As for the memory subsystem, like the ROPs they have not been touched at all. GTX 670 will ship at the same 6.008GHz memory clockspeed of GTX 680 with the same 256-bit memory bus, giving it the same 192GB/sec of memory bandwidth. This is particularly interesting as NVIDIA has always turned down their memory clocks in the past, and typically taken out a memory controller/ROP combination in the past. Given that GK104 is an xx4 GPU rather than a full successor to GF110 and its 48 ROPs, it would seem that NVIDIA is concerned about their ROP and memory performance and will not sacrifice performance there for GTX 670.
Taken altogether, this means at base clocks GTX 670 has 100% of the memory bandwidth, 91% of the ROP performance, and 80% of the shader performance of GTX 680. This puts GTX 670’s specs notably closer to GTX 680 than GTX 570 was to GTX 580, or GTX 470 before it. In order words the GTX 670 won’t trail the GTX 680 by as much as the GTX 570 trailed the GTX 580 – or conversely the GTX 680 won’t have quite the same lead as the GTX 580 did.
As for power consumption, the gap between the two is going to be about the same as we saw between the GTX 580 and GTX 570. The official TDP of the GT 670 is 170W, 25W lower than the GTX 680. Unofficially, NVIDIA’s GPU Boost power target for GTX 670 is 141W, 29W lower than the GTX 680. Thus like the GTX 680 the GTX 670 has the lowest TDP for a part of its class that we’ve seen out of NVIDIA in quite some time.
Moving on, unlike the GTX 680 launch NVIDIA is letting their partners customize right off the bat. GTX 670 will launch with a mix of reference, semi-custom, and fully custom designs with a range of coolers, clockspeeds, and prices. There are a number of cards to cover over the coming weeks, but today we’ll be looking at EVGA’s GeForce GTX 670 Superclocked alongside our reference GTX 670.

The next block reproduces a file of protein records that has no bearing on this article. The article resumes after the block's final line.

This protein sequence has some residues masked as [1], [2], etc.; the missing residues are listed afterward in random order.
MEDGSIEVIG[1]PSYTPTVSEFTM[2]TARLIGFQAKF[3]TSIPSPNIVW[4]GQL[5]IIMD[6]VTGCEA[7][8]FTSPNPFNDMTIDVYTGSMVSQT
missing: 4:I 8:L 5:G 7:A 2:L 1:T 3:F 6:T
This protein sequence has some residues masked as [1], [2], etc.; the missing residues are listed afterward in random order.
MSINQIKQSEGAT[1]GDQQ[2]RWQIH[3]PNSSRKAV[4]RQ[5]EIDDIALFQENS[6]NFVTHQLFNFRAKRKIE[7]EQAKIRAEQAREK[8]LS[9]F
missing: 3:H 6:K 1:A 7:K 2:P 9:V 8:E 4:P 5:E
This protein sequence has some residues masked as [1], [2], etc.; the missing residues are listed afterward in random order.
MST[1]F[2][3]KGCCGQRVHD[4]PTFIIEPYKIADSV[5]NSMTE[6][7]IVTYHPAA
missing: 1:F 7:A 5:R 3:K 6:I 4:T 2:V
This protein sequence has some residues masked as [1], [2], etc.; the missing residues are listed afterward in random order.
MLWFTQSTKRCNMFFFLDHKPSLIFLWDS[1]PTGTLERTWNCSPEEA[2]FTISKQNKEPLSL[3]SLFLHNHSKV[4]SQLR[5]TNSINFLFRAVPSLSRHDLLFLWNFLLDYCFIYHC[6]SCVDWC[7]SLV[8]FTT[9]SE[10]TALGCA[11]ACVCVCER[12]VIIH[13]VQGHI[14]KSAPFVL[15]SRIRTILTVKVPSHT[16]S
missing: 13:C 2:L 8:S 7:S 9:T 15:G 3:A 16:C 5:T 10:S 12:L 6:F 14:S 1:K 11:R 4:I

As we’ve typically seen in the past, custom cards tend to appear when GPU manufacturers and their board partners feel more comfortable about GPU availability and this launch is no different. The GTX 670 launch is being helped by the fact that NVIDIA has had an additional 7 weeks to collect suitable GPUs compared to the GTX 680 launch, on top of the fact that these are harvested GPUs. With that said NVIDIA is still in the same situation they were in last week with the launch of the GTX 690: they already can’t keep GK104 in stock.
Due to binning GTX 670 isn’t drawn from GTX 680 inventory, so it’s not a matter of these parts coming out of the same pool, but realistically we don’t expect NVIDIA to be able to keep GTX 670 in stock any better than they can GTX 680. The best case scenario is that GTX 680 supplies improve as some demand shifts down to the GTX 670. In other words Auto-Notify is going to continue to be the best way to get a GTX 600 series card.
Finally, let’s talk pricing. If you were expecting GTX 570 pricing for GTX 670 you’re going to come away disappointed. Because NVIDIA is designing GTX 670 to perform closer to GTX 680 than with past video cards they’re also setting the prices higher. GTX 670 will have an MSRP of $399 ($50 higher than GTX 570 at launch), with custom cards going for higher yet. This should dampen demand some, but we don’t expect it will be enough.
Given its $399 MSRP, the GTX 670 will primarily be competing with the $399 Radeon HD 7950. However from a performance perspective the $479 7970 will also be close competition depending on the game at hand. AMD’s Three For Free promo has finally gone live, so they’re countering NVIDIA in part based on the inclusion of Deus Ex, Nexuiz, and DiRT Showdown with most 7900 series cards.